I'm considering a smart thermostat for my step-dad as a birthday gift. Here are some characteristics of the home:

  • 3000 sq ft living with two people
  • climate is arid with highs into the 100s (deg F) in the summer, winter nights dropping as low as 20 deg F
  • they already use double pane windows, not sure they have ever re-done insulation
  • they've already upgraded all of their bulbs to LEDs
  • they run a server for a small business in a closet near the kitchen and have two additional computers in the house that are usually idling. My Mom uses one of these computers to work from home.
  • they have two refrigerators - one in the garage and one in the kitchen.

I know Nest labs has a popular residential smart thermostat for $250, that comes with a nice user friendly iPad app.

They are PG&E customers and I know oPower has some iPad apps that are pretty nice for looking at your energy usage statistics. PG&E also provides smart meters for their customers. Applications that interface with these smart meters may be more useful if they also include electricity loads, especially with some granularity.

I think these little gadgets can have some zip that might appeal to some that aren't traditionally as engaged with sustainability issues. This sort of gift would probably be taken more graciously than evangelizing to them and telling them to reduce to one refrigerator.

However, what kind of useful insight can I expect from a smart thermostat or meter application beyond the obvious - switch to LEDs and reduce to one refrigerator? Do those insights justify the cost of the device - in terms of economic and environmental savings from reduced energy consumption?

  • Can you clarify whether you're asking about a smart thermostat, or a full-house smart electricity meter?
    – Nate
    May 8, 2013 at 6:08
  • I originally meant thermostat. That was a typo referring to the Nest labs thermostat as a 'meter' ;). However, i changed the question to include both technologies. I'm just looking for the best tool to analyze home energy use.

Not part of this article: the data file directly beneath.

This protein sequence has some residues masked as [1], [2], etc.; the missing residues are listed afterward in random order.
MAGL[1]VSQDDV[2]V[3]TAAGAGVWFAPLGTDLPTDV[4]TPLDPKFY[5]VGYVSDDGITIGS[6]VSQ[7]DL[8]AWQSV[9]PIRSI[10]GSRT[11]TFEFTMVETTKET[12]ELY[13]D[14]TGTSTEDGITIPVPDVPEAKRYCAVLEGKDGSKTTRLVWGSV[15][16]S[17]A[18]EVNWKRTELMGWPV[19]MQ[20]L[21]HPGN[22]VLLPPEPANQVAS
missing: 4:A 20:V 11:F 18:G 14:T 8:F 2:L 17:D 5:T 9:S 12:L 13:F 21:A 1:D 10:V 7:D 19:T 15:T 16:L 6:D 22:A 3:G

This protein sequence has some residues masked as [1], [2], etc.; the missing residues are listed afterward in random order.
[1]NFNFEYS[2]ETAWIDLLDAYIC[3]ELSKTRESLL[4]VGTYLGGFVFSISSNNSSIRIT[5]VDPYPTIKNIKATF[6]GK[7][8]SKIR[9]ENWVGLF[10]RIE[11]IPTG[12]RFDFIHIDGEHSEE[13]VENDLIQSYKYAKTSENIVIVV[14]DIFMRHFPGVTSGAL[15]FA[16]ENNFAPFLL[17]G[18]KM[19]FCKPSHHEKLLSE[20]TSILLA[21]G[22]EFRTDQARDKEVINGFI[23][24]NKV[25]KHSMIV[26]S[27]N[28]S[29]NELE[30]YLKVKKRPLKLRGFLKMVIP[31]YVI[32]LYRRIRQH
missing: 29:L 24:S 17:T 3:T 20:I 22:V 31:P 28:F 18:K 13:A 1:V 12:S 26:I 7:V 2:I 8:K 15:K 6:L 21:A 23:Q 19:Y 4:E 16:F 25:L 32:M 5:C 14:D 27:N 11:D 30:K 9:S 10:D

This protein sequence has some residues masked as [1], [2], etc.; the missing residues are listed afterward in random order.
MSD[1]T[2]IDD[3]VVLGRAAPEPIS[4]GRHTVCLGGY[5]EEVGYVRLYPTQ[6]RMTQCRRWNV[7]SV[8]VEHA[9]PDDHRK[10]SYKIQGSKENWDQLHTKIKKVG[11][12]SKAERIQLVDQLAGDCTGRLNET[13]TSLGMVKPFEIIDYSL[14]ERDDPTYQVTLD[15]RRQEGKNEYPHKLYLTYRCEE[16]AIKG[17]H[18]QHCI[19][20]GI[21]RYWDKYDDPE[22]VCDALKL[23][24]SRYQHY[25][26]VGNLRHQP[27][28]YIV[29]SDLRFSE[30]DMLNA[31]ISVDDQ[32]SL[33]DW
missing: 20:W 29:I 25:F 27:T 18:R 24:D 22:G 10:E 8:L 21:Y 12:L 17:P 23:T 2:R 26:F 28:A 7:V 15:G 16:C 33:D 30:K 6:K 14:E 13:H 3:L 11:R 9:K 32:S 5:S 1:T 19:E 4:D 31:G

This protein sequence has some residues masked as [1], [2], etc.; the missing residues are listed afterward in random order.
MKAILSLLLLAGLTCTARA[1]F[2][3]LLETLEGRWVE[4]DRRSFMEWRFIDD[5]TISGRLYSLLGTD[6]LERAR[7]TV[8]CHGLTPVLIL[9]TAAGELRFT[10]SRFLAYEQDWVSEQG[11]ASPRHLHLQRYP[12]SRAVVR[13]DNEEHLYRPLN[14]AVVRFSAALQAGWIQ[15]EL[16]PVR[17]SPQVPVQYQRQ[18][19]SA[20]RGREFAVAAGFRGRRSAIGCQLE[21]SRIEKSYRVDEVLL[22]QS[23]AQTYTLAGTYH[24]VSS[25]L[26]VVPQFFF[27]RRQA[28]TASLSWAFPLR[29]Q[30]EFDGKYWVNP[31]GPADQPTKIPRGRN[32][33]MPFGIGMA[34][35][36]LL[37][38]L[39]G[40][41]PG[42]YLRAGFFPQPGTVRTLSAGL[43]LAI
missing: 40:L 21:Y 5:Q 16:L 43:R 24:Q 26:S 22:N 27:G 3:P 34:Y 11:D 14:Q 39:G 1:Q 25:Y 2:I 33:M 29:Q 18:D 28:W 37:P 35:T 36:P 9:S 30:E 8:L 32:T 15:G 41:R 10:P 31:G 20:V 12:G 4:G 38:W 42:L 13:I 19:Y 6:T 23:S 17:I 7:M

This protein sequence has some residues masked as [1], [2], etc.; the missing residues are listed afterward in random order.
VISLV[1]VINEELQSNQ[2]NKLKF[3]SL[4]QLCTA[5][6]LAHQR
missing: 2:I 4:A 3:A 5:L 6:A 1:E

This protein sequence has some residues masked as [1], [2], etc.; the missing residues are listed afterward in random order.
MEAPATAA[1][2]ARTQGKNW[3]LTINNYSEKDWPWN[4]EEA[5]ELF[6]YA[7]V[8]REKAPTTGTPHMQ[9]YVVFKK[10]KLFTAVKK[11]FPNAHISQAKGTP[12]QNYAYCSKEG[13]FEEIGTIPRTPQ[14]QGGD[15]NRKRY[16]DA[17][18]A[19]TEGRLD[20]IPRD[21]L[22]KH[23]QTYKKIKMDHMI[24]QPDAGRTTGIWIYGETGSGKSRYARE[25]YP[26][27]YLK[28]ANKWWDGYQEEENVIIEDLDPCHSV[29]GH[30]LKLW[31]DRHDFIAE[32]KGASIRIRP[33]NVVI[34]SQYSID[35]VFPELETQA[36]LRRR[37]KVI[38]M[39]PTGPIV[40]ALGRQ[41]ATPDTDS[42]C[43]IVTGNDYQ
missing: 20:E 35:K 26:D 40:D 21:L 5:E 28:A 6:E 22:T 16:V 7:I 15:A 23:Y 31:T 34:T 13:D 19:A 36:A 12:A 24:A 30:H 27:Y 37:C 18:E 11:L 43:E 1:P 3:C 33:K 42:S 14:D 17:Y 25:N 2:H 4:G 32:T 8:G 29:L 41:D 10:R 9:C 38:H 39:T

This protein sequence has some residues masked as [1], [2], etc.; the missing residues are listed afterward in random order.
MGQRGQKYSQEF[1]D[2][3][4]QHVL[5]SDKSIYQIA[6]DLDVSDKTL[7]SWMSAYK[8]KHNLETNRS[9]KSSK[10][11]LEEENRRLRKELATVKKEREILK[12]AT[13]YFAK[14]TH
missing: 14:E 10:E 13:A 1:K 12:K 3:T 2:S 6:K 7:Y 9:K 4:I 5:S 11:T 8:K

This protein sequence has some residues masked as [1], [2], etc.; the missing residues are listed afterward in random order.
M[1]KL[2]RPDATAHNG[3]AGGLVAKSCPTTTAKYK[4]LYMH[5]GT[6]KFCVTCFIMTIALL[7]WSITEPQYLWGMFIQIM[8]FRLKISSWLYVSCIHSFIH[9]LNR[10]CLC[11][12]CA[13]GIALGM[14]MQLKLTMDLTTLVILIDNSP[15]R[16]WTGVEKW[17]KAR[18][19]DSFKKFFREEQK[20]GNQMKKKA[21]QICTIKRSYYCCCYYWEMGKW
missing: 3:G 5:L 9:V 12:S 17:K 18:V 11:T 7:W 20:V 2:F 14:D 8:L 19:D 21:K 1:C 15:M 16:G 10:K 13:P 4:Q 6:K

– Eric H.
    May 8, 2013 at 6:35
  • 3
    I suspect this will be better separated into one question about smart thermostats, and a separate question about smart meters / (physical/virtual) in-home energy-use displays, as they will have very different, barely overlapping answers.
    – 410 gone
    May 8, 2013 at 7:55
  • I agree, there are two totally different questions.
    – Zach Dwiel
    May 8, 2013 at 13:16
  • 1
    Given that you already have an answer relating to the smart meter question here, please could you remove the references to smart thermostats, heating, insulation, and post those in a new question?
    – 410 gone
    May 9, 2013 at 14:51

1 Answer 1


A Smart Meter that is compatible with PlotWatt will be able to tell your step-dad exactly how much each appliance in the house is using. Even without PlotWatt, a smart meter like the TED 5000 can be interesting for a few exercises:

  • try to turn everything in the house off and see how much energy is still being consumed. As you turn things off, check and see how much your kw rate changes by. You can find some surprises with this exercise.
  • keep an eye on it throughout the day and note how much energy you are using and what causes unusual spikes. With instant feedback, it is easy to play the use less energy game. You can also get a sense of which appliances really effect energy consumption.

Disclaimer: I am an employee of PlotWatt.com

  • That's super impressive if it's accurate. So it looks like PlotWatt breaks things down a few steps further to dryer, refrigeration, EV, HVAC and other. For individual plug loads, you still have to get those individual plug meters. Any plans to get any more granular? Do you have mobile apps? And how do you know if a thermostat is compatible with PlotWatt?
    – Eric H.
    May 7, 2013 at 22:03
  • One thing to note, is that I saw mention of "smart meter" in the body of the question, not noticing the title of the post, which is "smart thermostat." My answer is only applicable to smart meters, not smart thermostats. If you really meant smart thermostat, I can delete my answer.
    – Zach Dwiel
    May 8, 2013 at 1:35
  • We have plans to be more granular, but not down to tiny loads because this tiny are by definition not large opportunities for energy savings. Where we are planning on going is to failure detection and alarms. For example: your refrigerator needs cleaning, your HVAC unit is cycling too frequently, you might want to have someone come check it out, or we noticed your fishtank heater started running non-stop last night, is the thermostat bad? (this has actually happened and we actually did save the fish's lives!) - we already do this for Commercial customers, just not residential users yet.
    – Zach Dwiel
    May 8, 2013 at 1:42
  • PlotWatt supported smart meters include Ted 5000, Wattvision, Current Cost, Blueline and eGauge.
    – Zach Dwiel
    May 8, 2013 at 1:44
  • I did mean smart thermostat, however, I'd leave your answer up. I might actually change the question to include smart metering technologies as well.
    – Eric H.
    May 8, 2013 at 6:29

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